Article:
(CLI configuration file)

1?32767, ANY

Default is 1

Sets degree of parallelism for CLI applications

CLI application issues a SET CURRENT DEGREE statement after database connection

The maximum degree of parallelism for an active application can be specified using the SET RUNTIME DEGREE command. The application can set its own run time degree of parallelism by using the SET CURRENT DEGREE statement. The actual run time degree used is the lower of:

  • MAX_QUERYDEGREE instance configuration parameter

  • Application run time degree

  • SQL statement compilation degree

More information on parallelism support in DB2 Universal Database can be found in the DB2 UDB Administration Guide: Performance.

For a multi-partitioned database on a large SMP server, the maximum degree of parallelism for each partition should be limited so that each partition does not attempt to use all of the CPUs on the server. This can be done using the MAX_QUERYDEGREE instance configuration parameter. For a 32-way SMP server with eight database partitions, the maximum degree of parallelism for each partition could be limited to four, as follows:

UPDATE DBM CFG USING MAX_QUERYDEGREE 4

For an SMP server with 16 CPUs, running two separate DB2 instances, the maximum degree of parallelism for each partition could be limited to eight, as follows:

UPDATE DBM CFG USING MAX_QUERYDEGREE 8

for a DB2 instance with two databases that has intra-partition parallelism enabled. The benefit of intra-partition parallelism is very different if one database is a data mart or data warehouse and has large, complex queries scanning a large amount of data and the other database is used as a journal and is accessed using only INSERT statements. In this case, the default degree of parallelism can be set to different values for each database. If the databases are named DMDB and JRNLDB, this can be done as follows:

UPDATE DB CFG for DMDB USING DFT_DEGREE 8
UPDATE DB CFG for JRNLDB USING DFT_DEGREE 1

For CLI, ODBC, and JDBC applications, the degree of parallelism is controlled using the db2cli.ini file. The following is an example db2cli.ini file where any application that connects to the SAMPLE database will use a degree of parallelism of four.

[common]
TRACE=1                               Turn the trace on
TRACECOMM=1                           Trace communications costs as well
TRACEFLUSH=1                          Flush the trace as it happens
TRACEPATHNAME=d:\trace                Directory for the trace.

; Comment lines start with a
semi-colon.

[sample]
DBALIAS=MYSAMP
DB2DEGREE=4
autocommit=0

To change the degree of parallelism for a currently executing SQL statement, the SYSADM can change the run time degree for an application. For an application with an application ID of 130, to change the degree of parallelism to 2, the following command can be used:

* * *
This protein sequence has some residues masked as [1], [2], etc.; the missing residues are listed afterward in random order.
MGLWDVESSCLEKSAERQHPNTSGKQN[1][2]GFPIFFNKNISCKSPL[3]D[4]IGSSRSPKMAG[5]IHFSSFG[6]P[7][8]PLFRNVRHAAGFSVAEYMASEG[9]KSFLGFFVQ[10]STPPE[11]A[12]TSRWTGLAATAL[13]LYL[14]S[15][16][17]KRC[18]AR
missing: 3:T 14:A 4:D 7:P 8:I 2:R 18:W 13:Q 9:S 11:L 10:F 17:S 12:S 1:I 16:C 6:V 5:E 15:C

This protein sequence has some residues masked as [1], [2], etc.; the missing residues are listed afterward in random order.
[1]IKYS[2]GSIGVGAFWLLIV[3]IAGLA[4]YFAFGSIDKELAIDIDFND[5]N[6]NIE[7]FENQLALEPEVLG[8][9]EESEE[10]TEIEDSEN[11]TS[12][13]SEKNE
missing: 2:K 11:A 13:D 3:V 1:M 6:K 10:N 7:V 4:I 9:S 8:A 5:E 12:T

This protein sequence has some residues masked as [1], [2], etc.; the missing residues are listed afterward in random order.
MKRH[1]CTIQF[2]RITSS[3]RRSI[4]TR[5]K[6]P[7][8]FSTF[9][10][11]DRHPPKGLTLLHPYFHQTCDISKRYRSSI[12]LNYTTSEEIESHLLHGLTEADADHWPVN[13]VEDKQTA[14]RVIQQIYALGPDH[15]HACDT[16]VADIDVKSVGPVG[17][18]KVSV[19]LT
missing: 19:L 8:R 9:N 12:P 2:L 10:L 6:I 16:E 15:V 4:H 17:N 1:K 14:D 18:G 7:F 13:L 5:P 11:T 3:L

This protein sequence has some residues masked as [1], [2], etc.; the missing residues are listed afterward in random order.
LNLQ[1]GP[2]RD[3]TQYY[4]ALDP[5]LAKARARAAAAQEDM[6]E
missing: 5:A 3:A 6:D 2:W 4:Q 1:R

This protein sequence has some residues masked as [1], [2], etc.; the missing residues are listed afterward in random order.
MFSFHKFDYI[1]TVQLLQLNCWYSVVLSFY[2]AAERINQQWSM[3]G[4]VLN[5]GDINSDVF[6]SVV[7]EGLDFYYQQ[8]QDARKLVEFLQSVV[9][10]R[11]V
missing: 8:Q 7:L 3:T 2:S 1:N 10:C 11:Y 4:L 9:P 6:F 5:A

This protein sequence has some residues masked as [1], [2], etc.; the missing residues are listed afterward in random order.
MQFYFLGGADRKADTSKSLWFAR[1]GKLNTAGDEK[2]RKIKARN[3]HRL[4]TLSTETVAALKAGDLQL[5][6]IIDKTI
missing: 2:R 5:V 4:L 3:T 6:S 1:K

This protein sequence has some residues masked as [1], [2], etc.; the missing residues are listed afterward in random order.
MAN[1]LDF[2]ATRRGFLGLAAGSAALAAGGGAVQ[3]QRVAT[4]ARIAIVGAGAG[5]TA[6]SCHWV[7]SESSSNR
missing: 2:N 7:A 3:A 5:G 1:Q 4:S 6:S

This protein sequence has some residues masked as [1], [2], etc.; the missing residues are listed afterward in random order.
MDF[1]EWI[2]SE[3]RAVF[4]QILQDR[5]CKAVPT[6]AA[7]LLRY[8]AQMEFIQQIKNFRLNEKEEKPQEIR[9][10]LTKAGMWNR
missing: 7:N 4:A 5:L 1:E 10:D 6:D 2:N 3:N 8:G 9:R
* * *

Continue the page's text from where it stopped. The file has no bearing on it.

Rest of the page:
SET RUNTIME DEGREE FOR (130) to 2

NOTE

This change cannot affect the currently executing SQL statement but will be effective for all subsequent SQL statements.


Applications and Intra-Partition Parallelism

When an application connects to a nonpartitioned database, the connection is assigned to a coordinating agent, and all subsequent SQL statements and DB2 commands are executed by the coordinating agent on behalf of the application. If intra-partition parallelism is enabled, when an SQL statement is executed, the coordinating agent will determine the degree of parallelism to be used to execute the statement based on the access plan and the database and instance configuration parameters. The coordinating agent will then make n copies of the access plan, where n is the degree of parallelism and will execute each copy of the plan on its own subagent. Therefore, for an access plan with a degree of parallelism of eight, there will be eight subagents and one coordinating agent used to execute the plan and return the data.

On a UNIX system, the coordinating agent and subagent processes will have different names. The coordinating agent process will be named db2agent, and the subagent process will be named either db2agntp or db2agnts, depending on whether the process is currently idle or working. An idle subagent will be named db2agnts, and a working subagent will be named db2agntp. In Figure 2.3, coordinating agent A has two subagents associated to it; therefore, the statement that it is currently executing has a degree of parallelism of 2. If coordinating agent A next runs an SQL statement with a degree of parallelism of 3, it must acquire another subagent in order to execute the access plan, as depicted in Figure 2.4.

Figure 2.3. Agent states with intra-parallel enabled.

graphics/02fig03.gif

Figure 2.4. Degree of parallelism of 3.

graphics/02fig04.gif

If another application connects to the database and executes an SQL statement that has a degree of parallelism of 1, the agent pool would look like Figure 2.5. In this case, there will be three subagent processes associated with coordinating agent A and one subagent process associated with coordinating agent B.